7. No doubt others have weighed in on this topic but once I get into a bigger piece of work, being organised is absolutely essential - especially when it comes to making those tweaks and adjustments. At the moment my best method is to be very careful about grouping sections of work wherever possible and naming them - this is a lot easier on the Mac than on the iPad. I am just wondering whether there has been much thinking done on how to do this most effectively? Occasionally on my latest piece of work - in spite of being pretty careful about how I do things - I got lost a few times trying to track down things I can see in front of me. Any thoughts or helpful comments?
  8. Further details are documented here. Blessings to you all - and thank you Affinity for a lovely piece of software.
  9. Hello all. In theory this should also be published to the iPad forum but hey ho. So I have created a set of spreads for a book I am working on in publisher and have saved the file to iCloud. I am now opening this in iPad Designer and going through the various spreads and drawing in pixel/vector and saving back to iCloud. I then open it into Publisher on my Mac and boom. Thats it. Am I missing something? Is this a correct reading of the situation? Does anyone else do this, and before I commit to lots of work on this illustration project - am I doing it right? Thanks in advance Jason
  10. This is a process post for a mural that was put up in my school at the start of this week. I have been working on it since January - the last stage involved AD as I converted the original design into vectors, which ended up printing way better than the previous bitmap version: http://saamvisual.com/process/2018/8/23/the-big-picture I have briefly mentioned this already in a prior blog post about my learning curve in AD here: I understand that the illustration material (an overview of the Bible storyline) might be controversial to some so please bear with me. I have posted it here because it shows how superior the use of vectors was in the end for an important piece of work to my school community. I hope it's helpful.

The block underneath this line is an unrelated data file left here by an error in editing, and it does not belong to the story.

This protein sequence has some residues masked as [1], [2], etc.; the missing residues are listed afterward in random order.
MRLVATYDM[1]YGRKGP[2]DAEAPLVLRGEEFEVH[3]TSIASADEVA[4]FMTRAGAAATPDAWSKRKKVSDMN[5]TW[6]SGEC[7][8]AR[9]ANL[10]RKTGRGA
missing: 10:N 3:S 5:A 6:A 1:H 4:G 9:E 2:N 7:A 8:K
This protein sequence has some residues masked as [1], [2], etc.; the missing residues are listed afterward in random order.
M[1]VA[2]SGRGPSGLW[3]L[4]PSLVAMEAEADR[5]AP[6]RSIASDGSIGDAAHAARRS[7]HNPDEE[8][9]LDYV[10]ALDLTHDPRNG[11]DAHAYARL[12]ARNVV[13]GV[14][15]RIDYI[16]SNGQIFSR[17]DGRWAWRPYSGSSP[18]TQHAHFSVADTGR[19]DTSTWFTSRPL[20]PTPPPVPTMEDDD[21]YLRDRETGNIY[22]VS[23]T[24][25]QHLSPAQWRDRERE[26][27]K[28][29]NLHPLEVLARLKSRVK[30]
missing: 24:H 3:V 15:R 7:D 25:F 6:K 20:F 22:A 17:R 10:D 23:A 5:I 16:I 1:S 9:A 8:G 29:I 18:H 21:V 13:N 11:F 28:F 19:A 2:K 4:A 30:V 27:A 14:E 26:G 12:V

11. Great comment. Here are my (probably unconvincing) thoughts: 1. The CSP pencil drawing and then editing/changing tools feel quicker and more intuitive to me. Some of this is because I have set up my iPad version in a very specific way and partly because I think they work better. I went back to AD just now and tried to do some pencil drawing to see if I was mistaken and after a bit of tweaking I realised that you can do a lot of the same things but it feels somehow a bit quicker and looser in CSP. Anyways - it's probably just a personal feeling. 2. The layers issue I think is still relevant I think. Yes - the pinch-to-group gesture is brilliant and yes you can group automatically by drawing within a blank layer, but the several pieces I have produced this summer all became utterly unwieldy at times. To select and arrange individual stray lines into specific groups is at times impossible within iPad AD partly because scrolling endlessly becomes a joke. My point in the post is that these sorts of organisation tweaks and fixes are far better suited to the Mac version where control is different and more tuned into this sort of action. I think my point was that the dance between both platforms is where the power really kicks in. Nothing beats the vector brush work of AD on iPad. I was so glad you commented - take care.